Organizations are gaining ground on the damaging impact of targeted cyber attacks, proving that recent security investments are paying off. Despite the number of targeted cyber attacks doubling in the last year, companies are improving cyber resilience and demonstrating they can perform better under pressure. But there is more work to be done. Now is the time to build on this momentum by drawing on investment capacity to fully realize the benefits of cyber resilience. Accenture reveals five steps to close the gap on cyber attackers and continue to embed security into the fabric of their organizations within the next two to three years.
2018 State of Cyber Resilience
Organizations’ cyber resilience has significantly improved over the last year, despite the increased pressure from targeted cybersecurity attacks, which have more than doubled since 2017. Only one in eight targeted attacks are getting through in 2018, compared with the one in three just over a year ago. And digital technologies that created much of this disruption in the first place, are also proving to be an important part of the solution. Eighty-three percent of survey respondents believe breakthrough technologies, like artificial intelligence, machine or deep learning, user behavior analytics, and blockchain, are essential to securing the future of their organizations. Growing support and increased investment for cybersecurity in recent years is starting to pay dividends and, as a result, business leaders are gaining ground on cyber attackers.
In the beginning, digital technologies were alien to organizations and their cultures. But over time this changed, as C-suites and boards became more familiar with digital and its unprecedented ability to transform growth. Today, digital is integral to core business strategies. Organizations are poised to do the same with cybersecurity. But first, organizations need to change the way they are approaching security:
Security teams are getting better—but there is still work to be done. Organizations are now preventing 87 percent of all targeted attacks. But they still face two to three security breaches a month.
Organizations could be cyber resilient in two to three years—but pressure grows daily. Ninety percent of respondents expect investment in cybersecurity to increase in the next three years but only 31 percent expect that increase to be significant (double or more).
New technology is critical—but investments are lagging. Eighty-three percent agree new technology is essential. Only two out of five are investing in AI, machine learning and automation technologies.
Confidence remains high—but a more proactive approach to cybersecurity is needed. More than 80 percent of respondents are confident about monitoring for breaches. But 71 percent say cyber attacks are still a “bit of a black box” and do not know when or how they will impact their organization.
The C-suite and board are more active in cybersecurity—but the CISOs role must adapt. Twenty-seven percent of cybersecurity budgets are authorized by the board of Directors and 32 percent by the CEO. The CISO’s role needs to evolve, to be more integrated with the business.
Five steps to cyber resilience
Organizations interested in innovative business models, building extended business ecosystems and adopting more flexible workforce arrangements need to find a secure and safe way to do so. Here are five steps that can help:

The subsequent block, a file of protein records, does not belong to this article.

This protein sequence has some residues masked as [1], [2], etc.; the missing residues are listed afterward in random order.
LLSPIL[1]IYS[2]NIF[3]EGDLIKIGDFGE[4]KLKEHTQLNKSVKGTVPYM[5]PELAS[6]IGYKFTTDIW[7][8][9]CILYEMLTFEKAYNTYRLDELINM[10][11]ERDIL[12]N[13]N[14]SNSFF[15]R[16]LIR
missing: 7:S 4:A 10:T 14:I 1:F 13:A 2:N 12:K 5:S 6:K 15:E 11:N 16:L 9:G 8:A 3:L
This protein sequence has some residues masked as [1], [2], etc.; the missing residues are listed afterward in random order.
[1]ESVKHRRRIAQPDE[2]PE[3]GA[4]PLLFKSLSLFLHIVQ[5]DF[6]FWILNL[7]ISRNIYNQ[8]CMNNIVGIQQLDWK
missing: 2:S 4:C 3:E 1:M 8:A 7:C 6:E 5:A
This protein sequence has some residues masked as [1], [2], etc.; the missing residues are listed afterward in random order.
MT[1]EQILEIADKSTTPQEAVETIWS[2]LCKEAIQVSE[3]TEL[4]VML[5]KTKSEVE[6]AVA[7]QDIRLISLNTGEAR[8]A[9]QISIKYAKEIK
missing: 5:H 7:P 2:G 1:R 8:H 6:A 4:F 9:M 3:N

Build a strong foundation.
Identify high-value assets and harden them. Prioritize legacy systems. And prepare for the worst.
Pressure test resilience like an attacker.
Enhance both red attack and blue defense teams with player-coaches that use threat intelligence and communicate closely to provide analysis on where improvements need to be made.
Employ breakthrough technologies.
Automate defenses. Use automated orchestration capabilities and advanced behavioral analytics.
Be proactive and use threat hunting.
Develop strategic and tactical threat intelligence. Monitor for anomalous and suspicious activity.
Evolve the role of CISO.
Progress the next-generation CISO—business adept and tech-savvy.
Security from the inside out
Security teams should feel proud that they are realizing greater success, with the right capabilities, in increasingly difficult circumstances. Drawing on investment capacity for cybersecurity is proving to be wise. Performance improvements have been made, even in the face of more attacks. But transformation does not end here. In fact, the analysis shows that if it continues and companies follow the same path, within two to three years they could achieve a sustainable level of cyber resilience—where security becomes “business as usual,” embedded into the fabric of the organization.
About the research
Survey of 4,600 security decision makers at US$1B+ companies in 15 countries to understand the effectiveness of security efforts and the adequacy of existing investments.
What is a targeted cyber attack?
A targeted cyber attack has the potential to penetrate network defenses and either cause damage, or extract high-value assets and processes from within an organization. This excludes the thousands of low-level, speculative attacks organizations face daily.
What is cyber resilience?
The cyber-resilient business brings together the capabilities of cybersecurity, business continuity and enterprise resilience. It applies fluid security strategies to respond quickly to threats, so it can minimize the damage and continue to operate under attack. As a result, the cyber-resilient business can introduce innovative offerings and business models securely, strengthen customer trust, and grow with confidence.